● Low-income patients, especially those without insurance, should go to community health centers or clinics where the charity Direct Relief (directrelief.org) provides free prescription drugs and medical supplies to those who need them.

● Those who need dialysis treatments should contact their insurance provider to find out how they can get supplies, transportation to dialysis services, and other information about dialysis treatments.

● The National Cancer Institute (800-4CANCER) can help locate cancer care providers for people who need chemotherapy or other cancer treatments.

Check on your friends and family members during and after the storm, and ask relatives to check on you if you’re in a danger zone. Not only does this help to make sure that someone is out there looking out for your best interest, it helps give everyone peace of mind knowing that they are looked after and someone is checking up on them. This is an important part of any hurricane safety plan.

Keeping children safe during a hurricane

Keeping kids safe and calm during a storm is also a factor for many people. Make sure to communicate with your children as the storm advances, being clear and honest with them about what’s happening, but doing your best to assure them that you will take care of them.

Make sure to get extras of any infant or children supplies on hand that you may need, and keep their routine as consistent as possible. Provide them with toys or comfort objects to help them wait out the storm in peace. There’s no need to expose them to frightening news stories. Comfort them and let them know that everything will be all right, and take advantage of the chance to teach them important life lessons and skills.

What to do about getting important prescriptions and health care during a hurricane

When businesses are closed or when major damage has hit a city, what do you do about gaining access to the medical care you need? According to an article in AARP titled “How to Get Your Prescription Drugs During a Disaster,” “Thousands of people rescued from rooftops and plucked from rising water had to leave everything behind when Hurricane Harvey hit Houston last year. For many, prescription drugs were among the items they abandoned. … Being without essential medicine for days can pose a health threat and adds to the sense of panic people feel during such emergencies — especially natural disasters. That’s why your hurricane preparation should include making sure that you have enough medication to last for a few weeks.

Even if your prescription isn’t up for refill yet, many states permit pharmacists to make medically necessary exceptions during an emergency. State laws in North Carolina and South Carolina, both now in official states of emergency due to Florence, allow pharmacists to refill a prescription, as much as a 30-day supply, during a natural disaster without a doctor’s authorization. (That’s for the majority of medications labeled Schedule III or IV; the law is more rigid for Schedule II drugs, considered to have a high potential for abuse, such as morphine, fentanyl and codeine.) …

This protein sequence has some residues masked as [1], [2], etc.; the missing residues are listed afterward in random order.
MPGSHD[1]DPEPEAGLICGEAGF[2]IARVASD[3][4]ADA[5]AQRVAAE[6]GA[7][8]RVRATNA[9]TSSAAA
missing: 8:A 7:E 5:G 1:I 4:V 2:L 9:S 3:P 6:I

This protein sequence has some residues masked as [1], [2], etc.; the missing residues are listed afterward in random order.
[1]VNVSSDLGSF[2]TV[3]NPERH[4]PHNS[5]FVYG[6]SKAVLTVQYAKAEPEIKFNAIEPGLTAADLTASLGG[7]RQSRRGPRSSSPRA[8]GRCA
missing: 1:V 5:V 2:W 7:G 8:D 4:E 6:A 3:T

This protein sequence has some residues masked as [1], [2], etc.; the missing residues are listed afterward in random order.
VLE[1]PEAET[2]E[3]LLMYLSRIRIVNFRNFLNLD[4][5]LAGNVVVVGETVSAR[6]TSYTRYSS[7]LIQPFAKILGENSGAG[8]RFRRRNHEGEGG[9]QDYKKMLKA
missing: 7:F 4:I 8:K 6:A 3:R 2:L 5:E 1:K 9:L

Because you might be evacuated or stuck at home for days after the storm due to flooding, it's important to have at least a two-week supply, says Barbara Young, editor of patient medication information at the American Society of Health-System Pharmacists.”

As part of your hurricane kit and hurricane preparedness plan, talk to your doctor about the best options for you and your health care needs during and after the storm. You may be able to get extra refills of your prescriptions if needed, and make sure you have emergency contact information on hand for you or your family members during the hurricane. This way, if disaster strikes, you’ll know what steps to take.

What do you do during a hurricane if you need medical attention or timely prescriptions?

This is one of those life-saving questions that many people do not think to prepare for beforehand. However, if a catastrophe strikes and your area has lost power or normal services are shut down, what do you do if you have an emergency? How do you get access to the prescriptions you need? It’s important to have some knowledge of the process before you find yourself in an unfortunate situation.

In addition to the above information, you should know that if a hurricane is bad enough, there will likely be emergency responders and disaster response teams on hand to help with the relief effort. Normal services like phone lines, police availability, ambulances, and more may all be cut off during a storm. However, if you are not able to access what you need, know that help is likely on the way. If you need help, send a request for assistance out however you can -- through the phone, Internet, neighbors, or an old-fashioned messenger who may be able to brave the conditions that you can’t.

Ordering prescriptions from Canada Pharmacy Online

One way to access your prescriptions in an affordable and reliable way is to order from an online Canadian pharmacy.

However, it’s important to note that if you order prescriptions online, they may experience a delay in delivery if mail or shipping services are disrupted because of the effects of the storm. Make sure you’re staying on top of your drug treatment schedule and normal prescription regimen. Order your prescriptions in advance if needed, or make sure you have enough supply on hand to sustain you if you happen to go without power or mail service for weeks. You don’t want to run out of the prescriptions you need and have no way to access them, as this could result in a severe health crisis depending on your specific case or condition.

If you need help ordering your prescriptions, don’t hesitate to reach out and get in touch with us. We’re here to help and happy to answer whatever questions you may have about the process. Ask your doctor for your prescription so that you can contact us and we can get you the medications you need.